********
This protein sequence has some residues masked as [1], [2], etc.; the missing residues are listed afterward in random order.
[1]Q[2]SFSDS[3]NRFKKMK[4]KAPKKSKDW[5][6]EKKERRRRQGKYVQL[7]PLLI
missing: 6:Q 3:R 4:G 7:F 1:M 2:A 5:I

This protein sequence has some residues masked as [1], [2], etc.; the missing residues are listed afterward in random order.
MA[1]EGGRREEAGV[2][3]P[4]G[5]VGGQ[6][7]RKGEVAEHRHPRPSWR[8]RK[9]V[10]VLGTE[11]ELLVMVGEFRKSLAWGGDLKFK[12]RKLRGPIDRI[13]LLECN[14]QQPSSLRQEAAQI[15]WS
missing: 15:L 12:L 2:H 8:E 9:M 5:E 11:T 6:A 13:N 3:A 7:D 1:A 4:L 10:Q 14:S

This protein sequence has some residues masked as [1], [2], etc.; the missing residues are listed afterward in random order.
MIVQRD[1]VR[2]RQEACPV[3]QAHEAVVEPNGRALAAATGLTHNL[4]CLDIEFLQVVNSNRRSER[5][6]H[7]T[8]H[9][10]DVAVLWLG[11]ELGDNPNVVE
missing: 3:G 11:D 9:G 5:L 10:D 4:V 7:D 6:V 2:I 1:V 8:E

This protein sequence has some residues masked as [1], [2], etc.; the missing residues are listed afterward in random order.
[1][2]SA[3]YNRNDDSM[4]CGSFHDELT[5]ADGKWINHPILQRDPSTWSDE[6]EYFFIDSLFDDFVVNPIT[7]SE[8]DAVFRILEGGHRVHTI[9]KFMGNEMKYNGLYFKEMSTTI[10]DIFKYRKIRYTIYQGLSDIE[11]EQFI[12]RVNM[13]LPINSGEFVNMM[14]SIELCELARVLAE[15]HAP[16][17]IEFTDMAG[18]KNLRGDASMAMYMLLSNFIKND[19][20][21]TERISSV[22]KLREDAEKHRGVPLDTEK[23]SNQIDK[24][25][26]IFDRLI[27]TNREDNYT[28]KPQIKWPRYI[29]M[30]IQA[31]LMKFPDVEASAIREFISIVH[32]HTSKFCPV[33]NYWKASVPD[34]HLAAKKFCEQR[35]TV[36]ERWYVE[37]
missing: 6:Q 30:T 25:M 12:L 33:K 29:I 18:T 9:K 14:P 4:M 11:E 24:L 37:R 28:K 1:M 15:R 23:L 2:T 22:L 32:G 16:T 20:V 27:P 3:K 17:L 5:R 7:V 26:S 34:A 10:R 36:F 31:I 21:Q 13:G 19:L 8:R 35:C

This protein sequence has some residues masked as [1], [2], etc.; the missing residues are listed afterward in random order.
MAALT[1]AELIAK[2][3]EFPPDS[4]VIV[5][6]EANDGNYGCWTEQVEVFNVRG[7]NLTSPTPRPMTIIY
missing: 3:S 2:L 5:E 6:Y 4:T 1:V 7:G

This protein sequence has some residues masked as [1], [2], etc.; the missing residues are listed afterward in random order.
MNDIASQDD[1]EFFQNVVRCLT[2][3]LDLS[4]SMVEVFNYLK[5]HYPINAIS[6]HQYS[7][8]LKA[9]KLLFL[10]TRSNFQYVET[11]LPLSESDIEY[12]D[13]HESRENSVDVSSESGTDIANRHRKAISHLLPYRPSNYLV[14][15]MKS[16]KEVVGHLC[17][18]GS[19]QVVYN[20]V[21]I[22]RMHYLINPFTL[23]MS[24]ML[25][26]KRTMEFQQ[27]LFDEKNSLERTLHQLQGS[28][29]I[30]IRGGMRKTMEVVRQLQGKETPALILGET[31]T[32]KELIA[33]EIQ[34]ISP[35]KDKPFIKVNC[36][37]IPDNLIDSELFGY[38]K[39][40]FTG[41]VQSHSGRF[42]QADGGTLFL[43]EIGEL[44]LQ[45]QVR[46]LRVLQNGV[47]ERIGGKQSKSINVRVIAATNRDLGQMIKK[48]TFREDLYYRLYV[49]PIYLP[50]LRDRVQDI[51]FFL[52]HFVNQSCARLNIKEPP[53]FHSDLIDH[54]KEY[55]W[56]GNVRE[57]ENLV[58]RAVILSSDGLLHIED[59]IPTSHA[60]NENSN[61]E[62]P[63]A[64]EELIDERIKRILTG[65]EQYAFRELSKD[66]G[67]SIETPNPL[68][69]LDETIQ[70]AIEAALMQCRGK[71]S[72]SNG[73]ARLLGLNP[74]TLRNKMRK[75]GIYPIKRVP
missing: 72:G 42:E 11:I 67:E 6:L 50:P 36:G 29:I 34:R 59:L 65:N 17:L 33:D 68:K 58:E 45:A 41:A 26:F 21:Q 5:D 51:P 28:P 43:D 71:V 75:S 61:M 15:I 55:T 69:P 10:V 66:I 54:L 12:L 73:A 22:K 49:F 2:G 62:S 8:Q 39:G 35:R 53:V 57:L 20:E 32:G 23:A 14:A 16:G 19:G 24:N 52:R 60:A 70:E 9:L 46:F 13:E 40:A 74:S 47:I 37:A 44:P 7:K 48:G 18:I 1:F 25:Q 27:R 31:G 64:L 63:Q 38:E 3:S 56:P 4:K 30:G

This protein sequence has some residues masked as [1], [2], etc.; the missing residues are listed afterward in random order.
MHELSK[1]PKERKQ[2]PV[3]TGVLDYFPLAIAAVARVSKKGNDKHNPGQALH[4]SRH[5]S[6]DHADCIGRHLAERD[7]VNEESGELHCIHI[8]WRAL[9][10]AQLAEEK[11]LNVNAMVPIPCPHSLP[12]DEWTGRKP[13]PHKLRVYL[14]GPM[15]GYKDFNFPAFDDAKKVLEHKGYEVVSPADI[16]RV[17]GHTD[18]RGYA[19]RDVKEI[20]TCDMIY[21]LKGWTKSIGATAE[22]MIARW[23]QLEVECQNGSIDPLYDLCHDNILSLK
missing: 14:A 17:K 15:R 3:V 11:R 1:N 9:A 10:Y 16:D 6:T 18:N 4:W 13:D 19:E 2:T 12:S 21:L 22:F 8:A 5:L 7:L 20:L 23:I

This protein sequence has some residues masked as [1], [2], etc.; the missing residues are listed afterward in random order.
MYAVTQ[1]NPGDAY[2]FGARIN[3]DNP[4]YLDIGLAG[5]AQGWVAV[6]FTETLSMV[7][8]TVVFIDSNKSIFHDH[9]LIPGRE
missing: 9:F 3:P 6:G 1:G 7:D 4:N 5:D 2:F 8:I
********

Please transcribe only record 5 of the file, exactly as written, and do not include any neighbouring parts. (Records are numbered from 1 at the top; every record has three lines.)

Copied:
This protein sequence has some residues masked as [1], [2], etc.; the missing residues are listed afterward in random order.
MAALT[1]AELIAK[2][3]EFPPDS[4]VIV[5][6]EANDGNYGCWTEQVEVFNVRG[7]NLTSPTPRPMTIIY
missing: 3:S 2:L 5:E 6:Y 4:T 1:V 7:G